The top-ranked Stanford women's water polo clinched the top seed at the Mountain Pacific Sports Federation championship tournament, which gets underway April 25, by beating host Cal State Bakersfield, 19-6, in a conference contest Saturday.
Stanford (19-1, 5-0 MPSF) completes the regular season next Saturday, hosting No. 4 California at Avery Aquatic Center for the Big Splash. The contest will be broadcast live on Pac-12 Network at 5 p.m.
As the No. 1 seed at the MPSF Championship in Los Angeles in two weeks, Stanford receives a bye into Saturday's semifinal round, where at 2:30 p.m. on Saturday, April 26 it will take on the winner of April 25's matchup between the No. 4 and No. 5 seeds.
Maggie Steffens and Ashley Grossman opened the scoring Saturday with goals in the opening 1:13 of the contest.
Neushul would register her hat trick with the Cardinal's next three goals over a span of 1:57 before younger sister Jamie Neushul scored the first of her two goals to make it 6-0 with 2:08 to go in the frame.
Kaley Dodson, who also posted a hat trick, scored her first goal just over a minute later before Kiley Neushul finished off the period's scoring nine seconds before the expiration.
Grossman and the Neushul sisters would account for three goals to get the Cardinal run to 11-0 with 2:45 to go in the first half before Janelle Shelby got the Roadrunners (12-19, 0-5 MPSF) on the board 13 seconds later.
Kiley Neushul, however, would net her sixth goal of the game 55 seconds before the break to give Stanford a 12-1 advantage.
Cardinal goalies Gabby Stone and Emily Dorst split the contest in the cage, as Stone made four saves over the opening half and Dorst stopped three shots over the third and fourth periods.
Dorst gave up her only goal 2:40 into the third period, but was a wall the rest of the way, while helping direct the Cardinal defense in holding the Roadrunners scoreless over the final 13:20.
Five Stanford gymnasts combined for seven All-America honors Sunday at the NCAA Individual Event Finals.
Akash Modi finished second on parallel bars (15.600) and third on pommel horse (14.825) to earn All-America honors in both events. He finished the weekend with three awards after finishing second in the all-around finals on Saturday with an 89.200.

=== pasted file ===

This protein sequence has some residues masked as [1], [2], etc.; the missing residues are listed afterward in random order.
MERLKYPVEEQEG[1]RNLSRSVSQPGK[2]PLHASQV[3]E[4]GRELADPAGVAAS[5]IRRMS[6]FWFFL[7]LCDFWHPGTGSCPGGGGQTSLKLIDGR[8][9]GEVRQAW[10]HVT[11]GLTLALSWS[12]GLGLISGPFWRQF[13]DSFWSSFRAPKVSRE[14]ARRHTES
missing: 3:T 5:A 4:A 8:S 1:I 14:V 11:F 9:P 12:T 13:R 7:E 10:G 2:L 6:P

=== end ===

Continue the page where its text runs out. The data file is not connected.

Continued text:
Sean Senters also garnered two awards, placing third on vault (15.100) and eighth on floor (14.950). After missing the first part of the season due to injury, Senters returned to the Stanford lineup and provided significant contributions.
Michael Levy also earned All-America honors on floor, finishing seventh with a 14.975. Brian Knott notched an award on parallel bars, scoring 15.000.
Dennis Zaremski earned All-America status on rings with a fifth-place finish (15.325). It is Zaremski's first honor on rings and second overall after finishing seventh on parallel bars at last year's finals.
Track and field
Stanford ended the 120th Big Meet on a high, winning the men's and women's 4x400 relays in dominating fashion on Saturday at Edwards Stadium.
However, it was Cal that collected the team victories, winning both the men's and women's competitions for the first time since 2000 at the annual track and field dual meet.
The Cardinal women had their three-year winning streak snapped, falling 97-66, and the Stanford men lost, 113-48. Cal leads 68-50-2 in a series that began in 1893, and Stanford leads the women's, which began in 1980, 23-12.
Stanford women won every non-barrier running event from 200 to 3,000, as well as the discus (Rebecca Hammar, 162-6), javelin (Brianna Bain, 178-1), and pole vault (Ellie McCardwell, 13-0 1/4).
Kristyn Williams won two individual events and ran the third leg on the winning 4x400 to lead the Cardinal effort. Williams on the 200 (24.16) and 400 (54.21), and gave the Stanford the lead on the relay, extending it throughout.
Her men's counterpart, Steven Solomon, cruised to victory in the 400, running 46.89. He followed by closing out the racing portion of the meet with a blazing 45.3 anchor through a human tunnel of Stanford and Cal athletes lining the inside lanes of the track.
Other individual Stanford highlights included Luke Lefebure's personal record 1:48.79 to win the men's 800, and Amy Weissenbach's dominating women's 800 victory in 2:08.15.
Aisling Cuffe won the 1,500 (4:19.79), edging teammate Jessica Tonn, who followed with a strong winning effort in the 3,000 (9:22.32). The 4x400 order was freshmen Malika Waschmann and Amabel Stokes, followed by Williams and Weissenbach. Together, they ran 3:42.46.
Stanford captured the top three spots in the men's 3,000, with Jim Rosa and twin brother Joe, conceding the race to Erik Olson in the final steps to recognize Olson's willingness to set the pace for most of the race. Olson ran 8:04.38.